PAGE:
Carbon savings for business

What are carbon savings and why do I need them for my business? “Carbon Savings represent carbon emissions avoided by practising a green action when compared with its baseline action” (Carbon Wallet). Although their examples are for consumers, the same principle applies to your business.

Examples of carbon savings

bluepatch member Naturesave Insurance posted a blog with details of their carbon savings. They reduced their carbon emissions by more than 50% in three years from 13.72 to 5.2 tC02e. 

This was mainly achieved by implementing two changes; working a four-day week and changing energy supplier. 

Most of their carbon emissions were produced by staff commuting. Post lockdown, they switched to a four-day week. Plus one staff member bought an electric car.

Naturesave Insurance also lobbied for their landlord, a local housing association, to switch to renewable energy. This adds to the savings from their own solar panels. 

Why should your business work on carbon reduction?

Carbon dioxide emissions are exacerbating climate change. Ice sheets are melting. Sea levels and temperatures are rising. Heatwaves are more frequent. The seasons are changing and affecting our natural world and our food production. 

UK business was responsible for 18.7% of UK carbon emissions or 61.9 Mt in 2022. Although businesses are making great efforts to reduce their carbon dioxide and greenhouse gas emissions, these are down 43.8% from 1990 figures (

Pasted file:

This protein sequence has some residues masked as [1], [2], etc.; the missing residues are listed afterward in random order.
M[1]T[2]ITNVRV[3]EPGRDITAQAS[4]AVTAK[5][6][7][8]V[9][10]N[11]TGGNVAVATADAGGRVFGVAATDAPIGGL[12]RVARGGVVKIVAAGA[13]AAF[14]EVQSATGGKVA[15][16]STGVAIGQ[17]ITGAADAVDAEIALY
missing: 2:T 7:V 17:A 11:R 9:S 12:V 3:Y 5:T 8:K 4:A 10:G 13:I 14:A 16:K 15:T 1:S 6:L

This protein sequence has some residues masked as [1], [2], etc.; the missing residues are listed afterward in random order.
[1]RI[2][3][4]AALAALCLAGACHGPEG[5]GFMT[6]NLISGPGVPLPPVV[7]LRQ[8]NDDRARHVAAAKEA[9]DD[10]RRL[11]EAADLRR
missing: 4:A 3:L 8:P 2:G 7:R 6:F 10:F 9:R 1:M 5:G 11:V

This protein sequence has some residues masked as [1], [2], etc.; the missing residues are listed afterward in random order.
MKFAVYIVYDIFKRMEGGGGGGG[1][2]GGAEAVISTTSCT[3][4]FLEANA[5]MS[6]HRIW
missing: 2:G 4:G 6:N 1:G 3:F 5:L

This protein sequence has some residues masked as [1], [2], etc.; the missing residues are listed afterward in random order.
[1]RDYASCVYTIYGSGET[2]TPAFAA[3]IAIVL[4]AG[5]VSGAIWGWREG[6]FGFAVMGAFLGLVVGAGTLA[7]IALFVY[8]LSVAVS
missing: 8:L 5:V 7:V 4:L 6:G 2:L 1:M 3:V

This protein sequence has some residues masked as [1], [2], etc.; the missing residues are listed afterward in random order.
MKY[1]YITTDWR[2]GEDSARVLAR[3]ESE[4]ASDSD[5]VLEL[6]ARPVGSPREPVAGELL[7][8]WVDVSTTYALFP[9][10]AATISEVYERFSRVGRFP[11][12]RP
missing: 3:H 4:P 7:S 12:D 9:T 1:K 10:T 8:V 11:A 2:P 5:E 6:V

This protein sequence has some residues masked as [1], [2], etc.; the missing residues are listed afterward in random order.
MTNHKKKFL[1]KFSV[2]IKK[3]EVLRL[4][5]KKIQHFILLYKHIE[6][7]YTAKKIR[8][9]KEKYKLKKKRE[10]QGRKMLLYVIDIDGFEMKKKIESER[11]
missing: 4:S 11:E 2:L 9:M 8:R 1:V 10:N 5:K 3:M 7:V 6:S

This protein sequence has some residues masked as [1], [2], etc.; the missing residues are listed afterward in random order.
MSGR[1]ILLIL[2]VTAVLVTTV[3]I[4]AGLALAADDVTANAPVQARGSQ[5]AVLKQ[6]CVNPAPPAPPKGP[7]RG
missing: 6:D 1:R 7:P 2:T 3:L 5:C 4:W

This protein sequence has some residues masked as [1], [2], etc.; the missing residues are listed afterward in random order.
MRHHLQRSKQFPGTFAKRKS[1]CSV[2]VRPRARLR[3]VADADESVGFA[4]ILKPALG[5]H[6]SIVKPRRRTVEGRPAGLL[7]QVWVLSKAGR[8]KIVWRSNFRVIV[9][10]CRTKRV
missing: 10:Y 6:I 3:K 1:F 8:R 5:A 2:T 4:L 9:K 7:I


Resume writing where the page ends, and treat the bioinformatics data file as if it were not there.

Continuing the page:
2022 was warmer than 2021, meaning that buildings needed less heating. Another cause of the reduction in 2022 was due to high energy prices, as businesses reduced their usage. 

Carbon savings can benefit the business as well as the planet. For example, installing solar panels can reduce your energy bill by as much as 50% (My Renewable Energy). And there are several Government grant schemes to help with installation costs. 

Measuring and then reducing your business carbon footprint could allow it to become more efficient. Reviewing processes like waste management, staffing, water use and energy consumption could result in savings across multiple areas. 

The British Business Bank suggests that knowing your carbon footprint might give you a competitive edge. They say demand for sustainability and transparency is growing. They quote a recent British Chamber of Commerce survey suggesting that only 11% of businesses measure their carbon footprint. And a YouGov survey found that consumers are willing to pay more for environmental products. 

How do I calculate the carbon footprint of my business?

Blue Patch provides free net zero training to our community members. The training uses the Compare Your Footprint carbon calculator to work out the company’s current carbon emissions. This then forms the baseline against which carbon savings are compared.

“Benchmarking is a great tool to use when researching your carbon footprint, as it will allow for you to see where your carbon footprint is highest and lowest, and look to improve in areas such as the contribution of operating energy, embodied carbon and transport emissions to the overall carbon footprint of your business.” – Compare Your Footprint

Blue Patch are also running a workshop in London on March 14th for members. Alice Doyle of Positive Impacts will be giving our business community her tips for ways to make carbon savings. Join bluepatch to take advantage of these free training sessions.

Annette Clubley

Annette is a keen wildlife conservationist, mindful of sustainability and our impact on the environment. Outside of work, family is her focus and she loves teaching the next generation to enjoy the outdoors.